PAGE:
About the Event:
Political violence is rising in the United States, alarming citizens and leaders alike. How many Americans endorse partisan violence and other forms of extreme hostility? What are its deep social, political, historical, and psychological roots? What can be done about it? And what does it mean for democracy?
In this talk, Drs. Mason and Kalmoe make sense of our contentious politics with a groundbreaking study of radicalism among ordinary American partisans. Their individual-level studies utilize more than a dozen new nationally representative surveys and experiments to trace recent trends since 2017, reactions to elections and violent events, broader conditions that spur support for violence, links from violence attitudes to aggressive behavior, and the role of leaders in enflaming or pacifying their followers.
The results reshape the study of modern American political behavior by showing that ordinary partisanship is far more volatile than scholars have recognized in the past century of study.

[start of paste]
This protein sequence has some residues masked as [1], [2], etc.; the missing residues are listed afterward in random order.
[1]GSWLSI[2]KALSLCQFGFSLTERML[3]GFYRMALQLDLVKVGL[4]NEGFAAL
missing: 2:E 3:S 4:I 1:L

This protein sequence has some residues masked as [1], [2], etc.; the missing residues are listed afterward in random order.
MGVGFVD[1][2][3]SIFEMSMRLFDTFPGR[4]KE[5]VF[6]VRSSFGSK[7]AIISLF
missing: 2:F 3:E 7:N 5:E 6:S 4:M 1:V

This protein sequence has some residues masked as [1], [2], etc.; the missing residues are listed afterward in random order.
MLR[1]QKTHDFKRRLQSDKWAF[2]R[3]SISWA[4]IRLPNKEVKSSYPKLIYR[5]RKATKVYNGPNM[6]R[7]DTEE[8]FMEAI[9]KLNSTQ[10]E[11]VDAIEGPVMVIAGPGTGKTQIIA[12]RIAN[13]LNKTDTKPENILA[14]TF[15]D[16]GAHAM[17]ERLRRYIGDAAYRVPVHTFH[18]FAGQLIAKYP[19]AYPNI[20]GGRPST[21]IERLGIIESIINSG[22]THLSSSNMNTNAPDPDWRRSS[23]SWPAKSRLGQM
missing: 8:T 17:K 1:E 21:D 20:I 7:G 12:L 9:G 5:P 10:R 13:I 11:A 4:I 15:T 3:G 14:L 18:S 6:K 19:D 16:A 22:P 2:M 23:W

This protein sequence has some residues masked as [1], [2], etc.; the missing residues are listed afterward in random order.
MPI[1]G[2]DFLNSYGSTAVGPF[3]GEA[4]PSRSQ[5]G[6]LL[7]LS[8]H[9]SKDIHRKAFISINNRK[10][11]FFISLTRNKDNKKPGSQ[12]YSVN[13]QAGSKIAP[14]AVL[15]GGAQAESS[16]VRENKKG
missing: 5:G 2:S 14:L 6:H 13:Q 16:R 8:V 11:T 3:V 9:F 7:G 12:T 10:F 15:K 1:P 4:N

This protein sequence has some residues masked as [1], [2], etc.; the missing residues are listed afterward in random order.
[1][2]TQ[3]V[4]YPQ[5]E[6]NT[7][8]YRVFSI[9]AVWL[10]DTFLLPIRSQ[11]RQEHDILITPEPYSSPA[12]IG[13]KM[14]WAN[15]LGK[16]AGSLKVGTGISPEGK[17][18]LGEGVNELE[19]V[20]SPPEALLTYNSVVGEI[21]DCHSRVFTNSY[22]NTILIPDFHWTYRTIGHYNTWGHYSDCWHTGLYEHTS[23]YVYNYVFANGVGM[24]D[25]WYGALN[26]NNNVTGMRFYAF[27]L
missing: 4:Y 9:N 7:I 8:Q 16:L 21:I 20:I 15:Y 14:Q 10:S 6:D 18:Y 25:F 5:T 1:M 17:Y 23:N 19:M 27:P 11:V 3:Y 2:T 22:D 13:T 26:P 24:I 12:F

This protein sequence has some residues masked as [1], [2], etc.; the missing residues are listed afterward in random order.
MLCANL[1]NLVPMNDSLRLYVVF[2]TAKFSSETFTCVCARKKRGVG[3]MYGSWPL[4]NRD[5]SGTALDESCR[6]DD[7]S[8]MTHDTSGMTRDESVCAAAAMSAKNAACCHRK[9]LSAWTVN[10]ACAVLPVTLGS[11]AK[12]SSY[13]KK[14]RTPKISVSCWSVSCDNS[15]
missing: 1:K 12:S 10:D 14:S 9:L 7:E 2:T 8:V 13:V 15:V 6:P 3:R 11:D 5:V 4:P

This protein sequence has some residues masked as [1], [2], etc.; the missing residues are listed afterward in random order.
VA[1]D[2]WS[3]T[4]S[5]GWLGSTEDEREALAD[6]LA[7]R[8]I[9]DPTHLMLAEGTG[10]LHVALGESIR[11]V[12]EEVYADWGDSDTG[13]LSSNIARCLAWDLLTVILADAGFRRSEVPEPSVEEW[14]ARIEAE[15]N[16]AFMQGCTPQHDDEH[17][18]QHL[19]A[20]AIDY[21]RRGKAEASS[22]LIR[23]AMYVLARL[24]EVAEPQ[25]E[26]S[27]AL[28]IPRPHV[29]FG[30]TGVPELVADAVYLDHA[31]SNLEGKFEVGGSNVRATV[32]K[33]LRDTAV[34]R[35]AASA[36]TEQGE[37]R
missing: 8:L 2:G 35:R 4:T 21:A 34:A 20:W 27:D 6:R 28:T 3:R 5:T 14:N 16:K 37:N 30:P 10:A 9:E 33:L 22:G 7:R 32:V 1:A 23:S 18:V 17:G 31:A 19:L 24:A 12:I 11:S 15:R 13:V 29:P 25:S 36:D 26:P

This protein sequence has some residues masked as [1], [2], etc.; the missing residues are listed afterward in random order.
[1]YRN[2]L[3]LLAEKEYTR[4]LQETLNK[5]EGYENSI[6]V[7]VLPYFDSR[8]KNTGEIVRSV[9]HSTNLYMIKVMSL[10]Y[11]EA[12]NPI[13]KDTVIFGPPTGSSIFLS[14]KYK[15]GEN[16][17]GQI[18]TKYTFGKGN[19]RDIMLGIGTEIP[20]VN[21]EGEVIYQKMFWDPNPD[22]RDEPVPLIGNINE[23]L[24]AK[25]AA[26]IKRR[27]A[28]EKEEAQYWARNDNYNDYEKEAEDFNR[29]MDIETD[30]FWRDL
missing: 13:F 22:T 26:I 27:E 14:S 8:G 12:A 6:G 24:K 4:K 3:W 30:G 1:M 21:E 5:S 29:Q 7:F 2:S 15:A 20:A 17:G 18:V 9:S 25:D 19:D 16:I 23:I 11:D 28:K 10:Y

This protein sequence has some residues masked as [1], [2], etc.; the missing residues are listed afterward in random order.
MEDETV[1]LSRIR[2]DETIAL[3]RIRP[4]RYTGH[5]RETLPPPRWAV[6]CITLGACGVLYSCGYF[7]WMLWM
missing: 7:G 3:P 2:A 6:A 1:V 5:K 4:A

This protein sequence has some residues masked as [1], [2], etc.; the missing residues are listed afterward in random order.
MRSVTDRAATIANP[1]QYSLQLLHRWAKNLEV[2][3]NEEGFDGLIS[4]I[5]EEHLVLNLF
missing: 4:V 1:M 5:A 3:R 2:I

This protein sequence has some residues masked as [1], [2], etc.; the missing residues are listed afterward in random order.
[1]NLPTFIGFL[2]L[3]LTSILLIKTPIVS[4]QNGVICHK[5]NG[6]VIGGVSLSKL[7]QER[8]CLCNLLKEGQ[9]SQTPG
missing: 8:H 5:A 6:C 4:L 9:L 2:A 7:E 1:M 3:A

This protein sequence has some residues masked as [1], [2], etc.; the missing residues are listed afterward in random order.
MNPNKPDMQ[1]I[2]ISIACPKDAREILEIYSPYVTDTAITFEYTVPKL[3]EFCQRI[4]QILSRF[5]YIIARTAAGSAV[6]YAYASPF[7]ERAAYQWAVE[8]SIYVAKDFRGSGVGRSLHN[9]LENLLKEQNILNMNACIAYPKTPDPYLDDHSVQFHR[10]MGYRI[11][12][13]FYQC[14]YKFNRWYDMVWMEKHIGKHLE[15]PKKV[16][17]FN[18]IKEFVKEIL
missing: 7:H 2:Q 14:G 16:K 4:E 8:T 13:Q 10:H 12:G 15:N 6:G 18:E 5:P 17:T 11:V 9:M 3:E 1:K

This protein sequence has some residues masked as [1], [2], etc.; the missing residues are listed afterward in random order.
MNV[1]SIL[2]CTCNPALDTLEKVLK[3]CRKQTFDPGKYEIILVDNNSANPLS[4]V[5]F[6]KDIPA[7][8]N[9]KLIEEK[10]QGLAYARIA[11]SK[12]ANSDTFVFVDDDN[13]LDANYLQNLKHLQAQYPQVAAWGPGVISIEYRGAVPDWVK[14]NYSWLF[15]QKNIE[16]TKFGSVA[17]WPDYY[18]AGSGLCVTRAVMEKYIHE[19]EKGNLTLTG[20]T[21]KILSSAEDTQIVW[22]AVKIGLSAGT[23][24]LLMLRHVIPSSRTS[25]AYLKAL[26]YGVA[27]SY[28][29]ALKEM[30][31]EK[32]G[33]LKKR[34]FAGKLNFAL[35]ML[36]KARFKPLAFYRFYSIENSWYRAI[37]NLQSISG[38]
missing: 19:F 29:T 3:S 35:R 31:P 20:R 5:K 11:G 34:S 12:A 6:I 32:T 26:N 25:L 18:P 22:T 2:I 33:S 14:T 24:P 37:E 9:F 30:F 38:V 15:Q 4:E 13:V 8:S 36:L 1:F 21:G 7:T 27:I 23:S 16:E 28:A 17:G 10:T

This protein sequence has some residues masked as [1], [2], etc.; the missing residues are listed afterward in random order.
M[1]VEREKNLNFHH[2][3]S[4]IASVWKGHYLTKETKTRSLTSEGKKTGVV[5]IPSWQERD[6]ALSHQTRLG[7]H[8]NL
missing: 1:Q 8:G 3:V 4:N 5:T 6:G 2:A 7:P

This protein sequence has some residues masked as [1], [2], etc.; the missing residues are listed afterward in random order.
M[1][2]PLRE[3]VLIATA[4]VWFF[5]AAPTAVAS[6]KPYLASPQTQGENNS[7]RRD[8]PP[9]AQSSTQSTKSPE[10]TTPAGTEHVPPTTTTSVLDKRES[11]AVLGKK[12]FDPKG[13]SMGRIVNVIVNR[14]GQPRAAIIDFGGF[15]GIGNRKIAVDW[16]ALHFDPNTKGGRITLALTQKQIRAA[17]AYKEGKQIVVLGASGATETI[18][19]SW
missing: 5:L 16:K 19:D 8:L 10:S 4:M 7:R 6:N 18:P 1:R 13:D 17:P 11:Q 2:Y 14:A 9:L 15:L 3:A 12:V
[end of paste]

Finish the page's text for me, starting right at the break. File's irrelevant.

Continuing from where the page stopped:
About the Speaker(s)
Dr. Nathan P. Kalmoe is an associate professor of political communication at Louisiana State University in the Manship School of Mass Communication and Department of Political Science. He is the author of With Ballots & Bullets: Partisanship & Violence in the American Civil War and co-author of Neither Liberal nor Conservative: Ideological Innocence in the American Public. He has also written essays for The Washington Post and Politico, and his work has been featured in The New York Times, The Atlantic, and Vox, among other popular outlets.
Lilliana Mason is associate professor of Government and Politics at the University of Maryland, College Park, and author of Uncivil Agreement: How Politics Became Our Identity (University of Chicago Press). Her research on partisan identity, partisan bias, social sorting, and American social polarization has been published in journals such as American Political Science Review, American Journal of Political Science, Public Opinion Quarterly, and Political Behavior, and featured in media outlets including the New York Times, the Washington Post, CNN, and National Public Radio.